With an ever growing need to have instantaneous website access, load testing is getting a lot more traction in the conversation. In fact load testing is just one part of a full suite of metrics for measuring everything from speed with no one on your site to maxed-out crazy holiday shopping season performance. Your site’s performance is critical day to day for SEO and casual browsing and ecommerce. Let’s dive in.

Load testing WordPress means understanding your capacity. Knowing when a WordPress site will fall over is important for giving your customer a seamless and performant experience. Without load testing, you’re just guessing.

Jack Slingerland, Founder, Kernl.us

Simple Speed Test

Many of us don’t have 1,000,000 page views per second, insane volumes of media being accessed, or are running our sites on a server in the attic on a 386sx Dell. We’re not pushing the limits on a day to day basis or using horribly out of date infrastructure from a host. If you don’t know about it yet, GTmetrix is your best friend here, it’s free if you don’t mind your site being added to the public record, and provides a wealth of data. Even better it has a simple summary. In the case of RobertJacobi.com, we get some pretty high marks:

PageSpeed ScoreYSlow ScoreFully Loaded TimeTotal Page SizeRequests
A (99%)B (88%)1.0 seconds306 KB14

These are pretty darn good, and you can really dive deep into all the items that may be causing bottlenecks. Even on the free version I can see that Time to First Byte (TTFB) is insanely fast (~50 ms) and that the DOM is fully loaded at 159 ms.

Just for fun, let’s compare to WordPress.com.

PageSpeed ScoreYSlow ScoreFully Loaded TimeTotal Page SizeRequests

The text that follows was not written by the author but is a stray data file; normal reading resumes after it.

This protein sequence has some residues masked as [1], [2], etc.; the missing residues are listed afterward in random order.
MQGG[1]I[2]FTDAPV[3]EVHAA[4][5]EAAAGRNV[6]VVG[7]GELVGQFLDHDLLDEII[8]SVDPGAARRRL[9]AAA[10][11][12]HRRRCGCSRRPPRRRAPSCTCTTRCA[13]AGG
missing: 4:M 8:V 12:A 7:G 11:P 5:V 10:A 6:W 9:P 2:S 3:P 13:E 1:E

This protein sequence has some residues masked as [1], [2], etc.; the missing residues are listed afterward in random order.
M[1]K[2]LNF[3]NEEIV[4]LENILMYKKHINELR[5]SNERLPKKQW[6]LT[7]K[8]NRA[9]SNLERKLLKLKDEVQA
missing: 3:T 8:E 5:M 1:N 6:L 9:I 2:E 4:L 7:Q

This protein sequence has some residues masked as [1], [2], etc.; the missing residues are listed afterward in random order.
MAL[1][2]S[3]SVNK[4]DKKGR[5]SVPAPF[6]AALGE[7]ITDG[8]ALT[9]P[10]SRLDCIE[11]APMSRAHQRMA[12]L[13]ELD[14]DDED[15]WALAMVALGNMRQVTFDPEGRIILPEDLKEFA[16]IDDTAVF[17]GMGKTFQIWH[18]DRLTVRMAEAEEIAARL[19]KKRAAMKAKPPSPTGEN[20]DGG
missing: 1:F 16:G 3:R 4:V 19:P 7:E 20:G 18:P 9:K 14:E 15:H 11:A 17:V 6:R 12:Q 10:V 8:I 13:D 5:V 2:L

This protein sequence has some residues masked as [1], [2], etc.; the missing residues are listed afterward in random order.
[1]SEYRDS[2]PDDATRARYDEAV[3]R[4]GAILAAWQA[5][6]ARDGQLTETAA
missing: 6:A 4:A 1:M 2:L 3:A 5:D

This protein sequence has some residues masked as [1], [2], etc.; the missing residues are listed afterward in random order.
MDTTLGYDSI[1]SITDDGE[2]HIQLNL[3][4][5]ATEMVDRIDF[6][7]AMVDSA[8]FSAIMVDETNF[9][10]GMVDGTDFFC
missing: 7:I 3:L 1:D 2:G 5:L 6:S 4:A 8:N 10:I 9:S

B (85%)C (73%)9.2 seconds9.43 MB102

The Fully Loaded Time looks awful on the face of it but surprisingly the site loads much, much quicker, almost instantaneously. The trick, lazy loading, GTmetrix is literally grabbing everything even though JavaScript magic makes the site appear. This will be an important distinction later.

This is the first order test you should be performing on your site. If you’ve got problems here, fix them, all the other types of tests will just look awful and you really want to nail down the issues that are being exposed by GTmetrix. WordPress.com could certainly improve some factors which would probably reduce internet congestion and compute time in my browser but they’ve obviously maximized performance on the back-end.

Stress Testing

Let’s get to the next type of load testing, stress testing. This is the application of extreme amounts of web traffic (think a controlled denial of service attack) to see at what point the sites becomes unusable. There are a couple of ways stress testing is performed. There is a simple and friendly WordPress Load Testing service like Kernl Load Testing or something a bit more complex that fundamentally performs the same service like k6 (formerly Load Impact). The k6 model of testing utilizes virtual users (VU). It’s definitely more complex and the exact process is for me is a bit confusing, so I’ll let them speak for themselves.

Virtual Users(VUs) are the entities in k6 cloud service that execute your test script and make HTTP(s) or websocket requests. VUs are concurrent and will continuously iterate through the default function until they ramp down or the test ends. Any number of VUs will create a number of sessions a factor larger than their total count, depending on test and script length.

For example, if you ran a test with 10 VUs for 10 minutes and the default function took each VU 30 seconds to complete, you would see roughly 200 completions/total sessions generated from this test. This is approximate and will vary based on your ramping configuration.